Most houses have a rule something like this: the desireable retail price is five times the unit cost, including royalty and plant, of the first printing. If your house has a rule of thumb like that, try to ignore it.
It is a virtual certainty that every major trade publisher could increase their profits if the people setting the price and print order had no idea how much the house paid for the book or what the total sunk costs are. Of course, it is valid to know things about market expectations today: how big a market, how much promotion are we doing, and what are the sales of recent comparable books? All of those things tell us important things to consider for the pricing and printing. But what somebody thought — rightly or wrongly — two or three years ago is moot and potentially misleading.
So, how should these decisions be made?
Obviously, the hardest decision for any house is the acquisition decision. It is usually made without a finished manuscript in hand, so the number of variables is enormous. Will it be delivered on time, or a year late? Will it end up being the 288-page book we’re expecting, or half as long or twice as long? Will the editor have to spend 30 hours working with the writer, or 100? Will the market for the book look the same as it does now a year or two or three from now when we’re ready to publish?
What the editor should try to calculate is how likely is the book to make a contribution to overhead and profit? The simple rule would be: if it is questionable whether a book will recover its direct costs, then it is probably an unacceptable risk.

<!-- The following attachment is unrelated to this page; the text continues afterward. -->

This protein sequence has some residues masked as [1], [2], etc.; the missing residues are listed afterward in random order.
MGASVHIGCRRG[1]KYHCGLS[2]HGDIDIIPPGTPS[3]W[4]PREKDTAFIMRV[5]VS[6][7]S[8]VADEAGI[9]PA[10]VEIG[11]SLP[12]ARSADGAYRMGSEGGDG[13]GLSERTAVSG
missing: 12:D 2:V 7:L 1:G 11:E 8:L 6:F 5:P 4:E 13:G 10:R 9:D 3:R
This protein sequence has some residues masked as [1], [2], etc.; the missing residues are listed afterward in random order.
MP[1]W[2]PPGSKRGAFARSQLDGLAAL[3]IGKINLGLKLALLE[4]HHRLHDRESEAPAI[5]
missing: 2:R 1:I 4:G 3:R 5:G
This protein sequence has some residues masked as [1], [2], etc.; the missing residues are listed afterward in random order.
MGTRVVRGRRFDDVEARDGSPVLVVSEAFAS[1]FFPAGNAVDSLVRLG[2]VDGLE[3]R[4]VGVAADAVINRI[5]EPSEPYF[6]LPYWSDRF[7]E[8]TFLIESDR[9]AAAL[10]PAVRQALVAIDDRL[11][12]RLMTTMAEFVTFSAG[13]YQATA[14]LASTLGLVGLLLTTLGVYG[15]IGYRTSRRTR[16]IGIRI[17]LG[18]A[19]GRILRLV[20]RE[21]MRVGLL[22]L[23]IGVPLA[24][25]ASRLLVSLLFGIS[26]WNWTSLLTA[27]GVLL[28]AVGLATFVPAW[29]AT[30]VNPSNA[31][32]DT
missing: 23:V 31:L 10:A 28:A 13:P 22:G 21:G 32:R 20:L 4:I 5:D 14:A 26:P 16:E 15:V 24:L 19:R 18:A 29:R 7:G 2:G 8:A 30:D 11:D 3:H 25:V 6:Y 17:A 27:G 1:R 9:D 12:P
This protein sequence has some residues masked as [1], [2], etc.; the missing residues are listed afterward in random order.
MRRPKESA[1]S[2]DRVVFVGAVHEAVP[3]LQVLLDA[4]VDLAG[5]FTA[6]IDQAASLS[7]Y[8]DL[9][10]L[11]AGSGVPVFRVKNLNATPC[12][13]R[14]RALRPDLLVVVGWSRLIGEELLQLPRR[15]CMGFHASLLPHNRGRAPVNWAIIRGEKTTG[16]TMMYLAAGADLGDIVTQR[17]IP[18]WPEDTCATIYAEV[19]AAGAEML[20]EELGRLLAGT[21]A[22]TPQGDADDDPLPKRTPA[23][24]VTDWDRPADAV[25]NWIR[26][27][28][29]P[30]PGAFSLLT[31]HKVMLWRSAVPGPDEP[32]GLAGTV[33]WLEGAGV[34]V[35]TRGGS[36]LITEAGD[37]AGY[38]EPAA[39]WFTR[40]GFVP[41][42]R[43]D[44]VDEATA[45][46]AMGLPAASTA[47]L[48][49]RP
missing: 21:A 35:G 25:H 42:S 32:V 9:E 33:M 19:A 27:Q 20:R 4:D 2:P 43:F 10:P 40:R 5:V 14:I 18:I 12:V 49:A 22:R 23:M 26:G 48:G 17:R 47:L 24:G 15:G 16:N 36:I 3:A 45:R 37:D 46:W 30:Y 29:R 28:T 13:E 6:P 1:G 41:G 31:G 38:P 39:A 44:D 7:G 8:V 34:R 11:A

How do you do that? It is not very complicated. First you total the costs you must sink — advance and plant and pp&b for the first printing — which are usually pretty accurately predictable, although if the total word count, which will affect the total page count, is a big question, you might have to do more than one calculation.
Then, working with what seems to be a reasonable retail price, based on competitive books in the marketplace, you can calculate the expectation of contribution per copy. Add to your sunk costs something additional for title marketing, and then divide that total by the contribution per copy. That’s the number you need to sell to get a contribution to overhead and profit. If it doesn’t look like a totally likely sales number, the book is probably a bad risk.
What an editor should also be looking at is how much of her time will be burned dealing with this book. If an editor is earning $75,000 a year and expects to do about 15 books a year, that’s about $5,000 a title for editorial cost. A book which will take three books worth of her time, preventing her from doing two others, could logically be “charged” an additional $10,000 “sunk cost” to account for that.
It is also perfectly reasonable to say that an editor should produce a certain amount of contribution from her list each year. It would even be reasonable to add a fixed dollar contribution requirement for each title, based on the editor’s time and, in some cases, extraordinary demands on the rest of the house.
The entire approach becomes much more reality-based when one deals with total dollars expended and earned, rather than percentages, and when the question becomes: “what are the odds that this book will return a contribution?” rather than “how much profit will it make?”
As we noted earlier when we talked about the impact of reprints, using the total dollars approach means that the breakeven point — in number of copies — for a book moves up if you print more or distribute more copies. That’s a reality which unit cost accounting completely obscures. In fact, unit cost accounting suggests that your costs have gone down when you print more, while your cash expended and risked has actually gone up!
We maintain that the right way to determine retail price is by value as the consumer will see it, not by cost (although you have to be sure your price covers your costs!) Although some books have more price elasticity than others, price-setting has to include a consciousness that every penny of increase costs sales.